How to Determine the Cost Basis of Municipal Bonds

Gather your financial statements to calculate your gains and losses accurately.
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Tax reporting might seem overwhelming, but understanding the basics makes it a lot easier. In the case of municipal bonds -- debt obligations issued by state and local government entities to raise capital -- cost basis is used to determine your capital gains or losses. To put it simply, cost basis allows you use the original price you paid for a security, plus any fees or commissions paid to your financial advisor, to calculate the amount of taxes you owe.

Step 1

Organize your financial statements detailing your initial bond purchases. Confirm your purchase method. Bonds can be purchased in three ways: at a discount, meaning when the purchase price is lower than the maturity value or principal amount; at par, sometimes called at face value, meaning when the purchase price is equal to the maturity value; and, at a premium, meaning when the purchase price is higher than the maturity value.

Step 2

Calculate your adjusted cost basis. This is the original cost of the municipal bond, plus any adjustments, such as capital returns or interest. For example, if you purchased a 10-year municipal bond at $1,000 with a discount of $800 and a 5-percent coupon, your adjusted cost basis will be $800 based on $800, plus any interest accrued. Use the discounted price and interest rate to calculate the interest for the first year, which amounts to $40. In this example, the adjusted cost basis for the first year is $840.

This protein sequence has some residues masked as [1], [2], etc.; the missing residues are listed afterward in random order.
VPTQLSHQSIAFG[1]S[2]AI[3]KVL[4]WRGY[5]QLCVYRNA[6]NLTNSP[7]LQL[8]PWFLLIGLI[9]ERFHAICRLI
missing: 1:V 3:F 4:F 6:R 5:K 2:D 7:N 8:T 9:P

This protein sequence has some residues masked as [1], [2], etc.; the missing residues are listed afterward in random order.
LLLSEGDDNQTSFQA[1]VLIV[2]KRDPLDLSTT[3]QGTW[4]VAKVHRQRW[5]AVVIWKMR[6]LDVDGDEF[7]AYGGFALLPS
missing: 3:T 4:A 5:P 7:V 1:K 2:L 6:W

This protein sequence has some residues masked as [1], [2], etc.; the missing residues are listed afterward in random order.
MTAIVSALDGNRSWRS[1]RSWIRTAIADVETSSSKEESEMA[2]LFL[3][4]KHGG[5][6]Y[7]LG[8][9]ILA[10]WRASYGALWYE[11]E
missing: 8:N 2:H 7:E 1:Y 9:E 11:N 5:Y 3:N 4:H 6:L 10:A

Step 3

Calculate any capital gains and losses using the Internal Revenue Service Form 1099-INT provided to you by your financial institution when you earn interest on investments. Gains and losses are the difference between the sale price of bonds and your adjusted cost basis. For example, if you purchased a municipal bond at par at $1,000 with a 5-percent coupon and sold the bond at maturity, which is 10 years in this example, your adjusted cost basis would be $1,500. To calculate the interest earned, multiply the face value by the coupon percent, and then by the number of years that you held the bond. If you sold the bond for $2,000 you would gain $500.

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